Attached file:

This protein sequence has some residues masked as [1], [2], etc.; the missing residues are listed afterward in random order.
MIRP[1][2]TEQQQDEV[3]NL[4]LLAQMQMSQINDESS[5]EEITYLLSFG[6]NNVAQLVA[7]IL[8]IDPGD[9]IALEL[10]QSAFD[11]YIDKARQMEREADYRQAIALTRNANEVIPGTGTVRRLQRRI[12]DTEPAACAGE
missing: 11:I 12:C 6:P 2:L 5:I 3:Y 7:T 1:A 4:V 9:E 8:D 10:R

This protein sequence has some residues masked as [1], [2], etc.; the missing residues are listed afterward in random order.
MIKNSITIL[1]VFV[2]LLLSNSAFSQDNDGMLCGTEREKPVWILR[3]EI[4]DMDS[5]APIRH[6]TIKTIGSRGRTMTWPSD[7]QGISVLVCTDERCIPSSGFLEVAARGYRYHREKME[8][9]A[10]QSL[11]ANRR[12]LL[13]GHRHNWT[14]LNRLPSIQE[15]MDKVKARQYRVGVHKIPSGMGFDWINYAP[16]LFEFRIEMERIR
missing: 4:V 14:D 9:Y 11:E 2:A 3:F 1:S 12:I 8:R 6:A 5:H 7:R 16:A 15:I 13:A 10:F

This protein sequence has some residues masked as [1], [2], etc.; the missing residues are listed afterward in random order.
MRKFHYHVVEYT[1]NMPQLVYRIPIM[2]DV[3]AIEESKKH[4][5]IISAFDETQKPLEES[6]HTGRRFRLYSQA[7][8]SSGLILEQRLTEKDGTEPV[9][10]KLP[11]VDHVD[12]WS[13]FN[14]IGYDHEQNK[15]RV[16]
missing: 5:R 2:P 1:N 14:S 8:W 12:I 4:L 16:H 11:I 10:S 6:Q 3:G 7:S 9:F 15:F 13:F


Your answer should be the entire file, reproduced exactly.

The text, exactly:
This protein sequence has some residues masked as [1], [2], etc.; the missing residues are listed afterward in random order.
MIRP[1][2]TEQQQDEV[3]NL[4]LLAQMQMSQINDESS[5]EEITYLLSFG[6]NNVAQLVA[7]IL[8]IDPGD[9]IALEL[10]QSAFD[11]YIDKARQMEREADYRQAIALTRNANEVIPGTGTVRRLQRRI[12]DTEPAACAGE
missing: 11:I 12:C 6:P 2:L 5:I 3:Y 7:T 1:A 4:V 9:E 8:D 10:R

This protein sequence has some residues masked as [1], [2], etc.; the missing residues are listed afterward in random order.
MIKNSITIL[1]VFV[2]LLLSNSAFSQDNDGMLCGTEREKPVWILR[3]EI[4]DMDS[5]APIRH[6]TIKTIGSRGRTMTWPSD[7]QGISVLVCTDERCIPSSGFLEVAARGYRYHREKME[8][9]A[10]QSL[11]ANRR[12]LL[13]GHRHNWT[14]LNRLPSIQE[15]MDKVKARQYRVGVHKIPSGMGFDWINYAP[16]LFEFRIEMERIR
missing: 4:V 14:D 9:Y 11:E 2:A 3:F 1:S 12:I 8:R 6:A 5:H 7:R 16:A 15:I 13:A 10:F

This protein sequence has some residues masked as [1], [2], etc.; the missing residues are listed afterward in random order.
MRKFHYHVVEYT[1]NMPQLVYRIPIM[2]DV[3]AIEESKKH[4][5]IISAFDETQKPLEES[6]HTGRRFRLYSQA[7][8]SSGLILEQRLTEKDGTEPV[9][10]KLP[11]VDHVD[12]WS[13]FN[14]IGYDHEQNK[15]RV[16]
missing: 5:R 2:P 1:N 14:S 8:W 12:I 4:L 16:H 11:I 10:S 6:Q 3:G 7:S 9:F 15:F 13:F